IRMA:

We'll be all right.

ARNIE:

Can you - can you see it?

IRMA:

No. No, it's gone. Just - just don't try to think about it, Arnie.

ARNIE:

What was it? (NO ANSWER) Irma, do you hear me? What was it? You went to school. You studied things like that. That thing - what was it? (NO ANSWER) Irma, didn't you hear me?

IRMA:

(FLAT) Yes, I heard you.

ARNIE:

What was it? What was it? Was - was it a lizard? Yes - some kind of a lizard - that's it - it was a lizard.

IRMA:

(FLAT) Some kind of a lizard.

ARNIE:

Well, why do you - why do you say it that way?

IRMA:

I saw it good, Arnie.

ARNIE:

Well?

IRMA:

In school - one of the books - there was an animal like that.

ARNIE:

How - how did it get down here, a lizard that big? I--

IRMA:

Well, no, you - you don't understand. Geology book - that thing wasn't a lizard exactly.

ARNIE:

Huh?

IRMA:

That was a - dinosaur.

ARNIE:

(QUIET DISBELIEF) Are you crazy?

IRMA:

No. I'm tellin' you what I saw. It sorta sat up on its hind feet - just like the picture in the book.

ARNIE:

What are you trying to do - make me crazy, too? Why, those things died millions o' years ago.

IRMA:

(SUDDENLY TENSE, WHISPERS) Arnie, look.

ARNIE:

Huh?

IRMA:

Way down the tunnel - by the light -

ARNIE:

(GASPS AS HE SEES IT)

IRMA:

It IS a dinosaur.

ARNIE:

Don't move.

IRMA:

Arnie, it IS a dinosaur!

(SFX: GONG)

 

IRMA:

(WEARILY) Has it gone away?

ARNIE:

(SIGHS, ALSO WEARY) I don't know.

IRMA:

It's been so long.

ARNIE:

Well - just don't move.

IRMA:

It just looked at us.

ARNIE:

Yeah.

IRMA:

Why doesn't it come after us? Why?

ARNIE:

Eh, maybe - maybe it didn't see us.

IRMA:

What?

ARNIE:

Well, it was - it was like something that'd been in the dark for a long, long time.

IRMA:

Yes. (GROAN)

ARNIE:

Don't move around!

IRMA:

Oh, there's - there's so little room back here.

ARNIE:

Well, would you rather go out there?

IRMA:

Don't be angry with me, Arnie.

ARNIE:

Angry? Why should I be angry? Irma - Irma, you went to school. You studied those things. You - you - you called it a - a -

IRMA:

Dinosaur.

ARNIE:

Yeah. All these hours I - I've been thinking. How could a thing like that - which is supposed to have passed out of the world so many years ago - How could it be alive now?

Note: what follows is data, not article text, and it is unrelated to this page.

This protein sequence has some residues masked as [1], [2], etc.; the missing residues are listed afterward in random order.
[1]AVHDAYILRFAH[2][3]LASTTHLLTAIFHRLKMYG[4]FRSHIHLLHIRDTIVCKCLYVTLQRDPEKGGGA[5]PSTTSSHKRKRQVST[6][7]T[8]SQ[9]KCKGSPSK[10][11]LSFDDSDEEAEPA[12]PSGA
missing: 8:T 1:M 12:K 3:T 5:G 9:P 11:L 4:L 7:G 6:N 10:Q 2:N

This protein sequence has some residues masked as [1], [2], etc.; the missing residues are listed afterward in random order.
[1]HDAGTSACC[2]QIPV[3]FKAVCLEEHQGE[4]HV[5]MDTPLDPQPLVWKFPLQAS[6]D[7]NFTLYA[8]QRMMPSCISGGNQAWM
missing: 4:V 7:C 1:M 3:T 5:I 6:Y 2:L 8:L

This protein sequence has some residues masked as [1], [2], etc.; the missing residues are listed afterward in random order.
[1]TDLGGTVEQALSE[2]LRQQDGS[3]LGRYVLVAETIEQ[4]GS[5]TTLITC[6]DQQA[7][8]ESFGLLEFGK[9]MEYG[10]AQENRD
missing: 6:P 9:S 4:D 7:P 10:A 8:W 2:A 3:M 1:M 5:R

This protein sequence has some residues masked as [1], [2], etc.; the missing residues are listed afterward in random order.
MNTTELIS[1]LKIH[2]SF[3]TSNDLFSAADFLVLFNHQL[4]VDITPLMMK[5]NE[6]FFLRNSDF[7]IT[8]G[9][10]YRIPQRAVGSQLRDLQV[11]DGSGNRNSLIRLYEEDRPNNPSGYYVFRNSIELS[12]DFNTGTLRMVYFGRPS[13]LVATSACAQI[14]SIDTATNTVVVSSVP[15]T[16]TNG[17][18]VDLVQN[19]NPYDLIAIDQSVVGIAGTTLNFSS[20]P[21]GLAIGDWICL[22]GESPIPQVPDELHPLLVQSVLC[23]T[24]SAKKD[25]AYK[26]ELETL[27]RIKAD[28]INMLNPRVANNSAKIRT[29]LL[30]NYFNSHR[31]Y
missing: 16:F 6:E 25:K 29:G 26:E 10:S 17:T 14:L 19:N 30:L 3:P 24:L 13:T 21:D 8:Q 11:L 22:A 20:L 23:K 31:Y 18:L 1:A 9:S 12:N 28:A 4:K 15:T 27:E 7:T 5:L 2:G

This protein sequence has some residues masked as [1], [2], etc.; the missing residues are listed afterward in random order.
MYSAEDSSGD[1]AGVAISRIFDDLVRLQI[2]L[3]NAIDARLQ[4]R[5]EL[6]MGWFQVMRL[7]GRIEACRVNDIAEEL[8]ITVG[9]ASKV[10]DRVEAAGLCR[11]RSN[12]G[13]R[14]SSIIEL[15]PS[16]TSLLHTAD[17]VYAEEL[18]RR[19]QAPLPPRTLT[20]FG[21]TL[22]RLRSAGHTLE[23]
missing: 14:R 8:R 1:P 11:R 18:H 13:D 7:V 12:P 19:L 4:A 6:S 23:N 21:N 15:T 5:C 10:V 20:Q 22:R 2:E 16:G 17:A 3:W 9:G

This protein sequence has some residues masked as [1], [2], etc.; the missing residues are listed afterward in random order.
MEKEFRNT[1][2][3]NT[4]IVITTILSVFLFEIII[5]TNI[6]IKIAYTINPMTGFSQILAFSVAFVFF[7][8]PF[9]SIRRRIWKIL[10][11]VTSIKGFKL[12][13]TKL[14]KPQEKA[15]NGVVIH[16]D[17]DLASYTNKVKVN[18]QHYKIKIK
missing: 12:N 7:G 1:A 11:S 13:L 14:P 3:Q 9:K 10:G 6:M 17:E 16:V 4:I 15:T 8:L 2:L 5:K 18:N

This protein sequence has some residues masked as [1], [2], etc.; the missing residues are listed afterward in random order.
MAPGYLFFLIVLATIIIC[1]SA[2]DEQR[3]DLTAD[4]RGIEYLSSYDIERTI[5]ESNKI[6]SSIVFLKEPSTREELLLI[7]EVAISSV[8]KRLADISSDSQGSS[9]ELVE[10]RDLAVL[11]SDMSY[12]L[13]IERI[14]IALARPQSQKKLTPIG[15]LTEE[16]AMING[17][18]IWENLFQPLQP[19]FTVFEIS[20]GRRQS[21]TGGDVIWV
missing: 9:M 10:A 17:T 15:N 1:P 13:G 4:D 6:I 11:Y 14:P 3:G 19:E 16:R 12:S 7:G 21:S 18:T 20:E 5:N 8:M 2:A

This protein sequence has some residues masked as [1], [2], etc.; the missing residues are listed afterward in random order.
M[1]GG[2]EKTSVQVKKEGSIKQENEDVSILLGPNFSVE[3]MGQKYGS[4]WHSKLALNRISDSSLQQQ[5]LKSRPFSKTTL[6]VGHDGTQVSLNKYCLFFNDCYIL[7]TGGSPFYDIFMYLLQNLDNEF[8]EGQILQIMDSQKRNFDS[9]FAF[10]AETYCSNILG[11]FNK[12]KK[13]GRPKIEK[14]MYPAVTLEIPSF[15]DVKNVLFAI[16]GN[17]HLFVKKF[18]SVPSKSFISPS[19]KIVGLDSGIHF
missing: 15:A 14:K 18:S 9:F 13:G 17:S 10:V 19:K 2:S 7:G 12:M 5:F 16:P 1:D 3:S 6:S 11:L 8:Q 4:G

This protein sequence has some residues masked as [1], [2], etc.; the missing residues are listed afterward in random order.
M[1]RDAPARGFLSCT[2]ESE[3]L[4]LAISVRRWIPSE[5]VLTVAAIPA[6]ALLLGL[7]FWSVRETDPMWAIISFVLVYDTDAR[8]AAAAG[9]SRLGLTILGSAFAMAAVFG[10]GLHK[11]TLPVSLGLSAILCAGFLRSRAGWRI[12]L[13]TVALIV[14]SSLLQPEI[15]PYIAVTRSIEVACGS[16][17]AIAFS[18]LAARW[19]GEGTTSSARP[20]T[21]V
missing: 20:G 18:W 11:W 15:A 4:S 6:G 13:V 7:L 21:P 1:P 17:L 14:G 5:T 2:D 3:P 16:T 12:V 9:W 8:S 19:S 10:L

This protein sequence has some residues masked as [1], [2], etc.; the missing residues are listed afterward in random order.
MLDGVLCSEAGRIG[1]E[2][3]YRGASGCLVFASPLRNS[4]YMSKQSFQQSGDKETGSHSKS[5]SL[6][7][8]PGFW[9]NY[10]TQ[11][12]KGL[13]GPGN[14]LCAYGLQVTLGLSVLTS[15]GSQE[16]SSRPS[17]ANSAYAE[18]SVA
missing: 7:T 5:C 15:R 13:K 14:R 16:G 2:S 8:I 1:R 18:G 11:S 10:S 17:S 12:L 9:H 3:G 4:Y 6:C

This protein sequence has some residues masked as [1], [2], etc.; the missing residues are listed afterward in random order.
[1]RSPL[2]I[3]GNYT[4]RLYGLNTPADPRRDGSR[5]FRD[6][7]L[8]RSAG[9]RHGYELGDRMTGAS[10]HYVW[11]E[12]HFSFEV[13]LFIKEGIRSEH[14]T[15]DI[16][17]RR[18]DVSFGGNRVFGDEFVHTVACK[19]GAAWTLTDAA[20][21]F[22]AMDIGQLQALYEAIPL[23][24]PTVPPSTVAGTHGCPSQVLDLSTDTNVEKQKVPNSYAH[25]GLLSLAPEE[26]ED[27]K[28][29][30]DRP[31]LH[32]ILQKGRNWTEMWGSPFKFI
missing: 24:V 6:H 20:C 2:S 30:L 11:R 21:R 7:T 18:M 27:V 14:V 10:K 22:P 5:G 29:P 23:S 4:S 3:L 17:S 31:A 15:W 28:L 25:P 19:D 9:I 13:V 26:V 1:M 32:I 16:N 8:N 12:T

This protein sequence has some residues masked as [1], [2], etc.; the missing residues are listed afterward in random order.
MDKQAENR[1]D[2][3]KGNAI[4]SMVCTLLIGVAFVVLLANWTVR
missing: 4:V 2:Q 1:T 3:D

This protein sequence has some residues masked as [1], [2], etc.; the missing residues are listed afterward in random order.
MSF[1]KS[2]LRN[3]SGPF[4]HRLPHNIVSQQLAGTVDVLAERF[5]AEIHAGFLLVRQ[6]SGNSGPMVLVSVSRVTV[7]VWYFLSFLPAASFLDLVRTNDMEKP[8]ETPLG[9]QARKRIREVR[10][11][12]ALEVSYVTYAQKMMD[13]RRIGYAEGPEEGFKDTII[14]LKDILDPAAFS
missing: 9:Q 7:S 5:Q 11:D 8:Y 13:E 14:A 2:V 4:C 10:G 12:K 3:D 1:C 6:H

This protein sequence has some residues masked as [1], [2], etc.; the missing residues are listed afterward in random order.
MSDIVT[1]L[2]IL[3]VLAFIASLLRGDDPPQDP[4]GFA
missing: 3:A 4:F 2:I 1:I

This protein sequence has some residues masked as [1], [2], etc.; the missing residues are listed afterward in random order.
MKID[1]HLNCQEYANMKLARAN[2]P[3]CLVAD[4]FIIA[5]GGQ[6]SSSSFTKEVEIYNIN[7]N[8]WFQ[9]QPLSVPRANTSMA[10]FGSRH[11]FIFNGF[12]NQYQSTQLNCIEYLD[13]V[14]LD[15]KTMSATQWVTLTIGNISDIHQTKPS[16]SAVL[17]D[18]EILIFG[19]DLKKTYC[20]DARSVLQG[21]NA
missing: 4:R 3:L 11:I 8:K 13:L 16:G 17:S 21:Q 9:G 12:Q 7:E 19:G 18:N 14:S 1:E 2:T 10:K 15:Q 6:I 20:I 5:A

IRMA:

I don't know.

ARNIE:

Irma. Listen, I know. This tunnel under the business district. They - they were putting on an extension, blasting in the rock. Maybe that thing came out from inside the earth.

IRMA:

Maybe.

ARNIE:

You're - you're not frightened, are you?

IRMA:

No.

ARNIE:

Why not?

IRMA:

Because I'm with you.

ARNIE:

(DARKLY) If it came back, what could I do for ya?

IRMA:

It's just - being with you.

ARNIE:

Yeah.

IRMA:

I keep thinking -

ARNIE:

Yeah, what?

IRMA:

That poor watchman.

ARNIE:

Yeah, it'll really be something when it's morning and everyone finds out about it.

IRMA:

What do you think they'll do?

ARNIE:

They'll hunt it down. Police'll get it soon enough.

IRMA:

Arnold?

ARNIE:

Yeah?

IRMA:

Arnold, what if it won't be here then?

ARNIE:

Huh?

IRMA:

It's been hours since we last saw it standing down there. What if it's gone back where it came from?

ARNIE:

That's all right with me.

IRMA:

But what if they're not--?

ARNIE:

They'll hunt it down, they'll find it.

(SFX: DISTANT ALARM BELL RINGS ... ARNIE CHUCKLES ... THE BELL STOPS)

 

IRMA:

Arnold, what's that?

ARNIE:

(RELIEVED) It's all right. Everything's all right.

IRMA:

But what was it?

ARNIE:

Six o'clock. That was the bell back in the basement. The day engineer turned off one of the sprinkler alarms.

IRMA:

Oh. Oh, Arnie, come on. Come on, I'll help you.

ARNIE:

No, wait!

IRMA:

But you said that there was--

ARNIE:

Wait! Look. Over there.

IRMA:

(GASPS IN FEAR)

ARNIE:

Back. It's back.

IRMA:

(CAN'T STOP HERSELF, SCREAMS) Help! Help! (ARNIE CLAMPS A HAND OVER HER MOUTH)

ARNIE:

Don't! Quiet, blast you. He's looking right at us. They didn't hear us, but IT did. It's - it's started this way.

IRMA:

Oh... (WHIMPERS INCOMPREHENSIBLY)

ARNIE:

(WINCES IN PAIN) My leg.

IRMA:

Arnie --

ARNIE:

Oh - how slowly - it's moving -

IRMA:

(WHIMPERS)

ARNIE:

As if it - as if it can hardly see. That's it, Irma. That's it.

IRMA:

What?

ARNIE:

It's blind. That thing is blind. It's lived under the earth so long, it can't see.

IRMA:

But it's still coming this way. Oh, Arnie, come on.

ARNIE:

I can't.

IRMA:

Hold on to me.

ARNIE:

Let me alone. Go ahead.

IRMA:

No, try. I'll carry you.

ARNIE:

Are you crazy? You can't carry me.

IRMA:

I will!

ARNIE:

Go ahead, Irma, go ahead, I tell you.

IRMA:

I won't go.

ARNIE:

Go on. Don't stay here, I tell you. Go on.

IRMA:

Oh, Arnie, please listen to me.

ARNIE:

Why should you stay here with me? I wanted to kill you tonight. Do you hear me? I brought you down here to kill you.

IRMA:

Oh, Arnie, no. You're only saying that.

ARNIE:

Blast you, I'm telling you the truth. I brought you down here to kill you.

IRMA:

No, Arnie. I'll stay with you. I won't let you--

ARNIE:

Will you listen to me?! I brought you down here to kill you. Now, that's the truth. Look at me and believe it because it's the truth.

IRMA:

That's why you--?

ARNIE:

That's why I suddenly got so wonderful. I was sick and tired of you. I'm sick and tired of living. So I brought you down here to kill you and then kill myself.

IRMA: